The Jay Leno Effect: Eyeballs Bail on Broadcast for Cable
When you sit down to watch TV at night (which you are still doing an awful lot of, no matter how much Web time you’re logging), you don’t distinguish between shows that are on broadcast TV and those on cable. You just want to watch TV.
But TV executives and advertisers haven’t caught up with you. Advertisers still pay less for a cable TV eyeball than for one watching something from a broadcaster. And programmers still cling to the belief that a broadcast TV viewer has different habits from someone watching cable.
Makes no sense, but there’s a lot about old media that doesn’t make sense and that takes a long time to change. Worth remembering as you watch ad dollars trickle ever so slowly to the Web.
Still, maybe this will help the industry figure it out. Look what happened when GE’s (GE) NBC replaced its 10 pm dramas with Jay Leno. For some reason, executives at CBS (CBS) and Disney’s (DIS) ABC figured viewers who liked to watch stuff like “ER” or even “Southland” would automatically move over to their offerings.
But as Pali Capital’s Rich Greenfield (registration required) points out, citing data from MediaLife, NBC’s viewers didn’t move to other broadcasters when they didn’t like what they saw at 10 pm. They went to the cable guys:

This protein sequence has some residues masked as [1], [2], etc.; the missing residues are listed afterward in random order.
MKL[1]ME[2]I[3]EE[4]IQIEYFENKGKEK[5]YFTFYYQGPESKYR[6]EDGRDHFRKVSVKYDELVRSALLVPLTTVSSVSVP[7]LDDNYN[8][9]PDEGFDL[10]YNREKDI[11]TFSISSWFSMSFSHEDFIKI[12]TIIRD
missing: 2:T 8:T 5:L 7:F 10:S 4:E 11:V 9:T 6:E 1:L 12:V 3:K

The cable network original programming push continues to gain momentum, with the notable increase in overall cable network ratings at 10 pm so far this TV season likely leading to even more significant programming investment in the year ahead–cannot be viewed positively for broadcast networks as higher quality original cable programming will drive continued viewer fragmentation.
While originally we expected networks such as TNT (TWX) and F/X (NWSA) to be the prime beneficiaries of the Leno move on NBC as they focus on 10pm dramas similar stylistically to what NBC used to air at 10pm, we believe the impact has been quite fragmented, helping a wide array of cable networks that air original programming at 10pm (including networks owned by DIS, DISCA, SNI, VIA/B).
And here, to underscore the point quite nicely, is broadcast’s Jay Leno interviewing the cast of cable’s “Jersey Shore,” the MTV show that, for better or worse, is one of this year’s big hits:
(Quasi-apology for making this the second “Jersey Shore” clip on All Things D today. But then again, The Situation is The Situation.)